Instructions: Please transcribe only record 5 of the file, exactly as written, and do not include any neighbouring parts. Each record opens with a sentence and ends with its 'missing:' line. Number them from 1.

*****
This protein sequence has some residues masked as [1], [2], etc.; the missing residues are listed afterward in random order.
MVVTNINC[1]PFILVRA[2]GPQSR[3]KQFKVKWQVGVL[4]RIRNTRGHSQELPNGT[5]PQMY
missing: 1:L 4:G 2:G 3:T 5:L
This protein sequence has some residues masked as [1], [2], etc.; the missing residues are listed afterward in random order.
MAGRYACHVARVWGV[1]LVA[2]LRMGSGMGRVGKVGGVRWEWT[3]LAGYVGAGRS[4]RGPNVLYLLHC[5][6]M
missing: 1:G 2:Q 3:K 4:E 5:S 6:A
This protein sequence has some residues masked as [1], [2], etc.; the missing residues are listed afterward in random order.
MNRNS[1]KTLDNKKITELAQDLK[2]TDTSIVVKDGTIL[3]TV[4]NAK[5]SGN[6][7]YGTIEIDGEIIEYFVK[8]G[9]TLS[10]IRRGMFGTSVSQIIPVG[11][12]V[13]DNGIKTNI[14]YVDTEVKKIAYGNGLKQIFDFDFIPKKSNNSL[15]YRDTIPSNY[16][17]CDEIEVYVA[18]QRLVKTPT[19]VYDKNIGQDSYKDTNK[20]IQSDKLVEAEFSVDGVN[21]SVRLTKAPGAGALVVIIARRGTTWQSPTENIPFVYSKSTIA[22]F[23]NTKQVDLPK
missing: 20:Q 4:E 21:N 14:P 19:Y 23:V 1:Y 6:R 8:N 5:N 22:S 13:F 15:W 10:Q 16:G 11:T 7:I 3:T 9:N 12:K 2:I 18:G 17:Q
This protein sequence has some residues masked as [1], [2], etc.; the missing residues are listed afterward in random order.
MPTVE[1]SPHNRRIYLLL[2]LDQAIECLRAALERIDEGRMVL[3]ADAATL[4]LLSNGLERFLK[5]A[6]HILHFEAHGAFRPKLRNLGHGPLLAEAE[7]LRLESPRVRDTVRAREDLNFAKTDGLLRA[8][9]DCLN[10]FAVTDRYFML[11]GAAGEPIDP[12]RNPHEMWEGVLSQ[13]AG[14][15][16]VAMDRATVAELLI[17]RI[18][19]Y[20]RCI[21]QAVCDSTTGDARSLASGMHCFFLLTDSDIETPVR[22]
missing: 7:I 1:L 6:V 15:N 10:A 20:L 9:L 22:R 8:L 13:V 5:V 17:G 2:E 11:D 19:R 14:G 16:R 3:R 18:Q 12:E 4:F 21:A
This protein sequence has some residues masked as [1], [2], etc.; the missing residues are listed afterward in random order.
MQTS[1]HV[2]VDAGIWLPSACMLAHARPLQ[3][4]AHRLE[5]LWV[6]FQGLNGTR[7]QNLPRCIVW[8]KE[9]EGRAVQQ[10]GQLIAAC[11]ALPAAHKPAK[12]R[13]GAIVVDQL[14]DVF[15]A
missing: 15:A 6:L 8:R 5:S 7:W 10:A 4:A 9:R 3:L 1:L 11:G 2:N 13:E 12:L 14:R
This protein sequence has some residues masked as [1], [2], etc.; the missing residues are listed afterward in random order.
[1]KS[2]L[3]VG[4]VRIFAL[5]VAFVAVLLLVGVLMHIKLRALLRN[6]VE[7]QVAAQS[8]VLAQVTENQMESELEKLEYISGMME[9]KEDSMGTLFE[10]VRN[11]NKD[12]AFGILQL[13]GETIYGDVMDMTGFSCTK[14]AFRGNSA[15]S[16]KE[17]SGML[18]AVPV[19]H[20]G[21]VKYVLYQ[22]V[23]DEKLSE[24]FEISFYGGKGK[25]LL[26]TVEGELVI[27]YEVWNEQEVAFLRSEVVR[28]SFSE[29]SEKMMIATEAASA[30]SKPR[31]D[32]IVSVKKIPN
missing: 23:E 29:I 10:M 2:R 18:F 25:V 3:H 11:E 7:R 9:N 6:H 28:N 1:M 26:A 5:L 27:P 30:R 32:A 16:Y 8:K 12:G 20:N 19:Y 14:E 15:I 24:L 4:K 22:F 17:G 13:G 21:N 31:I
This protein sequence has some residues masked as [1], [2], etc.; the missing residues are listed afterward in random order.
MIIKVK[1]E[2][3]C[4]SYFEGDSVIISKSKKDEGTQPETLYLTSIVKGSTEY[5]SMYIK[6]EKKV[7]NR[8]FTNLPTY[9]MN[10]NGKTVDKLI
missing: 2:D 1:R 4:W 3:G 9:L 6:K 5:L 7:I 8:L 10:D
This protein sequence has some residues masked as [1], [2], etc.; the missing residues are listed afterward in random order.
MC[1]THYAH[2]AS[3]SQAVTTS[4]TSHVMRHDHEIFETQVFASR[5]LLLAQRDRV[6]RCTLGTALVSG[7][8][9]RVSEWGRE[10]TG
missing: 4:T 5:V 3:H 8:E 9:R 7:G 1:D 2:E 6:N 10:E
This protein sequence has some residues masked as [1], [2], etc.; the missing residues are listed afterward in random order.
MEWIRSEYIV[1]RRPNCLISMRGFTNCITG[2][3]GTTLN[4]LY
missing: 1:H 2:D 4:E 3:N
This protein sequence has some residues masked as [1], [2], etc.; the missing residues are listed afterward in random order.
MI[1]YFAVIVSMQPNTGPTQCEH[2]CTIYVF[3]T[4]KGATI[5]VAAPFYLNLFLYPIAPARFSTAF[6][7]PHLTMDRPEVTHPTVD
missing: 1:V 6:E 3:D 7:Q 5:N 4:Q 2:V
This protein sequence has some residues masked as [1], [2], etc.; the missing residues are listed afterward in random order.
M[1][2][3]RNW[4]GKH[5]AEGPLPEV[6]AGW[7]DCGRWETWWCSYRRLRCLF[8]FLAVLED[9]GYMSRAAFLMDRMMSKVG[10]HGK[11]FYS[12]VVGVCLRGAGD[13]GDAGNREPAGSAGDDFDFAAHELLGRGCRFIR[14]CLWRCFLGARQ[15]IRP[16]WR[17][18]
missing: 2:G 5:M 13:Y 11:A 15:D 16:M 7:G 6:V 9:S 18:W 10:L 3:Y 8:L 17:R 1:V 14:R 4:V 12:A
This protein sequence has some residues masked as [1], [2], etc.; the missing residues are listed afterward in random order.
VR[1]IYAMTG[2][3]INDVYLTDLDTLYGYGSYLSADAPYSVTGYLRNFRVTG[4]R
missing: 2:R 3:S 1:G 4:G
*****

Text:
This protein sequence has some residues masked as [1], [2], etc.; the missing residues are listed afterward in random order.
MQTS[1]HV[2]VDAGIWLPSACMLAHARPLQ[3][4]AHRLE[5]LWV[6]FQGLNGTR[7]QNLPRCIVW[8]KE[9]EGRAVQQ[10]GQLIAAC[11]ALPAAHKPAK[12]R[13]GAIVVDQL[14]DVF[15]A
missing: 15:A 6:L 8:R 5:S 7:W 10:A 4:A 9:R 3:L 1:L 11:G 2:N 13:E 12:L 14:R